China’s fiery tennis superstar Li Na heads into next week’s US Open eyeing a second Grand Slam crown but with questions over her temperament mounting in Chinese media after two furious outbursts.
Winning the 2011 French Open title sealed Li’s place as the country’s tennis darling as 116 million people at home tuned in to watch her become Asia’s first Grand Slam singles champion.
But the world number six, now a veteran at 31, has developed a reputation as a prickly character in a nation where sports stars typically keep their emotions strictly in check after years in the rigid state sports training system.
After her second-round exit at the French Open and her quarter-final defeat at Wimbledon, Li turned on Wang Zijiang of official news agency Xinhua when he asked if she had a message for fans back home.
“I lost a game and that’s it. Do I need to get on my knees and kowtow to them? Apologise to them?” she snapped in Paris.
A month later at Wimbledon, he asked the same question again. “How dare he? Doesn’t he have any shame?” said Li, who trained as a journalist herself in her 20s.
Her reaction prompted widespread denunciations on China’s hugely popular microblogging sites. “Losing the game is OK, you can win it next time. What you really need to improve is your courtesy and behaviour,” said a poster with the username Dibayin.
Li, who reached the final of this year’s Australian Open, has developed an individualistic style not common in China since she opted out of government control in 2008, enabling her to choose her own coaches and keep most of her winnings.
Her supporters have spoken before of the intense pressure she faces as China’s only top tennis player, and her performance at tournaments is closely monitored by Chinese media, who are largely unfamiliar with dealing with athletes who confront aggressive questioning.
Nonetheless her comments would be unusual for Western sports stars, who are often mindful of their image and the commercial endorsements that depend on it.
Wang, a London-based sports reporter for Xinhua, said that her response had “shocked” him, and that she had “definitely overreacted”.
Li was such a prominent figure in China and so important to most media outlets that she could often choose which questions to answer, he added.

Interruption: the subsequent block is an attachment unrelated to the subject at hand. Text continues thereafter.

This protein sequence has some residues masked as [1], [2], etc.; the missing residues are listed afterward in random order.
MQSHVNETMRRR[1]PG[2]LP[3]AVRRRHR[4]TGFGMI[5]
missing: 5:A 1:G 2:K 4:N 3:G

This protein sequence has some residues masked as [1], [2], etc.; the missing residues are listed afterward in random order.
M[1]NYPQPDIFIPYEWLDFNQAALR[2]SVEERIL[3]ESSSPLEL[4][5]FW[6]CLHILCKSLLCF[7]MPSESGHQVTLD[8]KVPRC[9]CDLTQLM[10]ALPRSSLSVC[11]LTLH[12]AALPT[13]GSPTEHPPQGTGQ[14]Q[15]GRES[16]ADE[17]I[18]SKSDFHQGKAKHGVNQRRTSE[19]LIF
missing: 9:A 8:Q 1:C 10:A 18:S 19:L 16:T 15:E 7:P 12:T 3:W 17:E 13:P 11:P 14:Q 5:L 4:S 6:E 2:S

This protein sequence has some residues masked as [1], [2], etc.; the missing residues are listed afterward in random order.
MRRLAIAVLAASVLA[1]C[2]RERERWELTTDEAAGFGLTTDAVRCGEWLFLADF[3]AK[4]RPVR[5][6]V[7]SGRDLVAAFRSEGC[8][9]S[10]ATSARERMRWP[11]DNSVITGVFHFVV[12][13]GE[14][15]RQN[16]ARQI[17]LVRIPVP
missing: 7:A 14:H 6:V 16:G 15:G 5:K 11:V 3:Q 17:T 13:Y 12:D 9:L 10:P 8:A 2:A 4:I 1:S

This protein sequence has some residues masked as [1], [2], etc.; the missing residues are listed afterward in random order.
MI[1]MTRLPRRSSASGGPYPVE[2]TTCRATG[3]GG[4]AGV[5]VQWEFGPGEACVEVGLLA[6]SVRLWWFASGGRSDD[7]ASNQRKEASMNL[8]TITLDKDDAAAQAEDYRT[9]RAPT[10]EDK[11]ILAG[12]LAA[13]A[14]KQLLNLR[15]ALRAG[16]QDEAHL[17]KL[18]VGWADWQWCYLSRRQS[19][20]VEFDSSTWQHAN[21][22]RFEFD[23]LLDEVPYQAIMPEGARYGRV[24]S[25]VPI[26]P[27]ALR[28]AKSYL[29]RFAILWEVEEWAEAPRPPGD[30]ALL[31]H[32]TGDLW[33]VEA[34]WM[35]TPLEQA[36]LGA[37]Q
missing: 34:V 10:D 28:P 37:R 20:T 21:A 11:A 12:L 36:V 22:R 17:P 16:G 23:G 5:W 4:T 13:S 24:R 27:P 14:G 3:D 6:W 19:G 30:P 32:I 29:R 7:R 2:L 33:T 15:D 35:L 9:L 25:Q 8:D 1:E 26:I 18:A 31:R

“Many can only ask questions which please her, and this allows Li Na to confront the media and gives her a feeling of looking down on them,” he said.
“Li Na has been spoiled in this media environment. When she answers to the media, she is not professional, she really is childish.
“And being faced with direct questions from Xinhua – whose purpose is not to gain attention and improve newspaper sales – her sensitive self-esteem cannot cope.”
Zhang Rongfeng, one of Xinhua’s top sports commentary writers, said Li had a “weakness of character”.
“When she wins a game, she has a better attitude and is nice to the media. But if she loses, she transfers her bad temper from the tennis court,” he said.
It is a far cry from the heroine-worship of 2011, when Li was praised as a pioneer for Chinese tennis after her victory at Roland Garros, widely considered to have helped the sport become the third most watched in the country.
She defied Chinese convention by getting a tattoo – a red rose – on her chest and earlier this year graced the cover of Time magazine, in which US tennis legend Chris Evert praised her as a “maverick”.
But her outspoken views have sparked controversy before, most notably when she claimed she was not “here for the country” in a tournament last year.
The “self v country” row played out on Chinese social media resulted in a widely reposted internet rumour that authorities in her hometown of Wuhan were to remove a bronze statue of her from the local “Walk of Fame”.
But some Chinese reporters say the media should respect Li’s personality.
“Both sides need to step back a little bit to see the picture here because Li Na is the one player we have who is capable of doing great in tournaments,” said Liu Renjie, who covers tennis for Sina, one of China’s top internet news portals, and has interviewed her on many occasions.
“Sometimes we need to maybe take it easy, and not put so much pressure or criticism on her so we can ease the tension.”